In my view,  the RE is always key to  progress in the British army. The small RE Balloon Section went on to become the Royal Flying Corps and then the Royal Air Force. "C" Troop would later become the RE Telegraph Battalion and expand enormously in the Great War, then of course becoming a whole new Corps as the Royal Signals. That then led to the Bletchley Park Code Breakers and all of the current cyber warfare capabilities. So "C" Troop has a distinguished history from a very small beginning in the AZW.

But the old Crimea veterans like Chelmsford were not ready for innovation in 1879, preferring to rely on messaging by horseman. Isandhlwana could have been very different if he could have communicated with the camp rather than peering through a bloody telescope.

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PostSubject: Re: Gerald French, liar or not?   Sat May 06, 2017 3:04 pm

As an attempt to wrap up the topic, would this encapsulate our thoughts?

The first map produced by Walter James in February/March of 1879 was drafted after a close ground survey early in February. It was noted on the map ‘from memory’. I believe that phrase was used to describe not the topographical attributes but rather the camp location. The actual rough survey notes and measurements taken by James are on record at the RRW museum in Wales. I do have copies of those notes and diagrams.
A subsequent map completed in March of that year shows more detail of the camp site and the positions of the troop in line of defense.
The original of this map, held at Windsor (Called for our purposes variation 1) was lithographed and printed. It was then subjected to changes with a sub title added amongst other things. (Called for our purposes variation 2). This amended map had in addition to nomenclature additions a series of large dots indication the positions of the attacking Zulus, left horn right horn and chest. It also had a number of dots indicating the Zulus blocking the Rorkes Drift Road. (again variation 2)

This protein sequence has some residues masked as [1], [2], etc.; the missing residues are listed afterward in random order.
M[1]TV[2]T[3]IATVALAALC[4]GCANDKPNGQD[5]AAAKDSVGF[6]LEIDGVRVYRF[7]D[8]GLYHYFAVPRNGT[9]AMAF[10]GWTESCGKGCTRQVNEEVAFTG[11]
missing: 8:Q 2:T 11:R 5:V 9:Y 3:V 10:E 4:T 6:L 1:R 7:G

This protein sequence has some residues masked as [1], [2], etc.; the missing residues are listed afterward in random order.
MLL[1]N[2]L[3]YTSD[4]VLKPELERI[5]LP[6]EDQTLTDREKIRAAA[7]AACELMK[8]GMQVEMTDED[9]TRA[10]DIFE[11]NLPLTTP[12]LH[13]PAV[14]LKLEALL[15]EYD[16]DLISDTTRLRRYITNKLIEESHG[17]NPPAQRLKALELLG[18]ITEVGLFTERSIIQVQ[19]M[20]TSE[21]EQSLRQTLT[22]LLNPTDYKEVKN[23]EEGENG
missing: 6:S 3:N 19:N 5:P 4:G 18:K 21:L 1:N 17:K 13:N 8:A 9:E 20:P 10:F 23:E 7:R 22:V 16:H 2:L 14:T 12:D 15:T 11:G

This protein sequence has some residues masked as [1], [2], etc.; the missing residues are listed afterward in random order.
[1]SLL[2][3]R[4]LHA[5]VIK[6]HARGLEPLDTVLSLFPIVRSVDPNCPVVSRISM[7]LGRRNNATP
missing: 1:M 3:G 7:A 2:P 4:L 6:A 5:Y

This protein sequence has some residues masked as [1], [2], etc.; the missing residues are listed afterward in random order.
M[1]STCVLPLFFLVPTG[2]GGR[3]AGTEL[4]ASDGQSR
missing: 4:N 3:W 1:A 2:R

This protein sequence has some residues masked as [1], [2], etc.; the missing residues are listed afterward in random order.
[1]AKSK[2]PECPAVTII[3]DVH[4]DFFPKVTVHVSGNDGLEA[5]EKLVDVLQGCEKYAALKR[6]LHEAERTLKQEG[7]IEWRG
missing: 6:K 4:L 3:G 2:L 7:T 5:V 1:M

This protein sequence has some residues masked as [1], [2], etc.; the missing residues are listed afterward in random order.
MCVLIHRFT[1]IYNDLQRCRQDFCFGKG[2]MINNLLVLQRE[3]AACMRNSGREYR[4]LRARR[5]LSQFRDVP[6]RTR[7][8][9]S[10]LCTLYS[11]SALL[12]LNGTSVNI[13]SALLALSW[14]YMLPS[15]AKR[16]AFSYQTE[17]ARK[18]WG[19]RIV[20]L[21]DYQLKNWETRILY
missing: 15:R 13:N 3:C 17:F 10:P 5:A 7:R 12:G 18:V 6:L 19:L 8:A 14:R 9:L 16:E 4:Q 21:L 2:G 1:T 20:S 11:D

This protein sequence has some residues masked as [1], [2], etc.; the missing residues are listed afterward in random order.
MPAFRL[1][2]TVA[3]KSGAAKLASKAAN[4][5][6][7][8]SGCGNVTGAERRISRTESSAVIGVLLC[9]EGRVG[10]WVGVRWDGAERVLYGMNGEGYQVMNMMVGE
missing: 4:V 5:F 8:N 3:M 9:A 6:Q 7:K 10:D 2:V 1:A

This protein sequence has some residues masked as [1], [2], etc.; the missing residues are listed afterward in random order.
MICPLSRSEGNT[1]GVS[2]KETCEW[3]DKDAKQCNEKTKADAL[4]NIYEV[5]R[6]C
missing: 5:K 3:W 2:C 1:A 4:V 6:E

This amended, lithographed and printed map was in turn subject to a number of variations and color highlighted. The title block was changed from ‘SKETCH OF ISANDLANA CAMP’ to SKETCH OF ZULU ATTACK AT ISANHDLWANA’.
The attacking Zulu force was colored in dark blue with the defending Natives in a lighter blue. There are a number of dots uncolored to indicate that the original dots were printed not hand drawn to this copy.
One of the changes made on this print is to change ‘natives’ to Native Contingent.
Variation 3 of this map was then printed in 1906 in Gerald French book ‘Lord Chelmsford and the Zulu Wars’ and unashamed attempt to exonerate Chelmsford from any blame.
The fact that the regimental positions and Zulu positions added in variation 1 and printed in variation 2 would in my humble opinion rule out French as being the author of the original change’s. These changes, troop positions etc. would have had to have been drawn by someone with more knowledge of the day.
There is no proof of who made the changes from variation 1 to 2 or 2 to 3. One could surmise that as this plan is held at Windsor it is not part of the French estate papers.
My own opinion is that French came upon variation 3 during his research for his book and immediately jumped on it as further proof of Chelmsford’s innocence.
That French has been accused of deliberately falsifying the maps is to my mind based on very little evidence.
There is the possibility that this map was part of the Chelmsford papers being catalogued by Mathew Gosset in or around 1905/06. Gosset was close to Lord Chelmsford and his family, it was also he that added comments to Walter James report. The amendments could therefore have easily be attributed to Gosset with or without the cooperation of French.